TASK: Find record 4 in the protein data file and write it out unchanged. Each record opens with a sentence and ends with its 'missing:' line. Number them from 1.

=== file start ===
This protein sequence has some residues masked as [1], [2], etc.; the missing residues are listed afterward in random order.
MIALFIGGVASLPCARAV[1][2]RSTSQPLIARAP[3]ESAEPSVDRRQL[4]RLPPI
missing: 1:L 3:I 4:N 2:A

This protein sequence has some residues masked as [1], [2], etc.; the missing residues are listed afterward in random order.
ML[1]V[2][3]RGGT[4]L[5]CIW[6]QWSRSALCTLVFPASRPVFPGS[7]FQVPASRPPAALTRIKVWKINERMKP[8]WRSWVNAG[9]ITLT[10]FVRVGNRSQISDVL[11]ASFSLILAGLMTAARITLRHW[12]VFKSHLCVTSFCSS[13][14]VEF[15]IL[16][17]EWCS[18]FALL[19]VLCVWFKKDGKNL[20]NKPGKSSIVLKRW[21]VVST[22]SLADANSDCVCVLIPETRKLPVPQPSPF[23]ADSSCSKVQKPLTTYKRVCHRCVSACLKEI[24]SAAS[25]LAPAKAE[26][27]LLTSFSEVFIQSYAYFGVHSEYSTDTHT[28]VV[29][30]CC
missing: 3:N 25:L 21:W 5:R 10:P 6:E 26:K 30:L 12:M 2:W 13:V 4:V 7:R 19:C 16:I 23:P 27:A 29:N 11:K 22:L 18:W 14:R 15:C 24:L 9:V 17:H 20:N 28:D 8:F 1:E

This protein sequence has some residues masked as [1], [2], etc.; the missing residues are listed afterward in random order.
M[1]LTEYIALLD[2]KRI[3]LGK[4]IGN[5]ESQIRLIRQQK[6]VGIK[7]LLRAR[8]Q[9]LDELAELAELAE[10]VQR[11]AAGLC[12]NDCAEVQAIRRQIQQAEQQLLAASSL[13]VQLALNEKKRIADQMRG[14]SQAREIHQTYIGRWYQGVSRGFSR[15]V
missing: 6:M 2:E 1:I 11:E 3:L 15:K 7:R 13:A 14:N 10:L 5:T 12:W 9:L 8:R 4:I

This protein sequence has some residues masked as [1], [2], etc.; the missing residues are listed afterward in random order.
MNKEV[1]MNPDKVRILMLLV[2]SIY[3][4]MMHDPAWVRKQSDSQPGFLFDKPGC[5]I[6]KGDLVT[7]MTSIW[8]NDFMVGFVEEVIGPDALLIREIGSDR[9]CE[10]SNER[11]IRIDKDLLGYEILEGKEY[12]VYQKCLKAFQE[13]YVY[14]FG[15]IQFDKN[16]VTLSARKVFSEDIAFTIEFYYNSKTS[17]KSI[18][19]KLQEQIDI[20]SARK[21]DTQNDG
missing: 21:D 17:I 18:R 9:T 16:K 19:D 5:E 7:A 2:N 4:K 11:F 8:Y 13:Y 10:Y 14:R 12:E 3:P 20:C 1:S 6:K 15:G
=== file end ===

This protein sequence has some residues masked as [1], [2], etc.; the missing residues are listed afterward in random order.
MNKEV[1]MNPDKVRILMLLV[2]SIY[3][4]MMHDPAWVRKQSDSQPGFLFDKPGC[5]I[6]KGDLVT[7]MTSIW[8]NDFMVGFVEEVIGPDALLIREIGSDR[9]CE[10]SNER[11]IRIDKDLLGYEILEGKEY[12]VYQKCLKAFQE[13]YVY[14]FG[15]IQFDKN[16]VTLSARKVFSEDIAFTIEFYYNSKTS[17]KSI[18][19]KLQEQIDI[20]SARK[21]DTQNDG
missing: 21:D 17:I 18:R 9:T 16:K 19:D 5:E 7:A 2:N 4:K 11:F 8:Y 13:Y 10:Y 14:R 12:E 3:P 20:C 1:S 6:K 15:G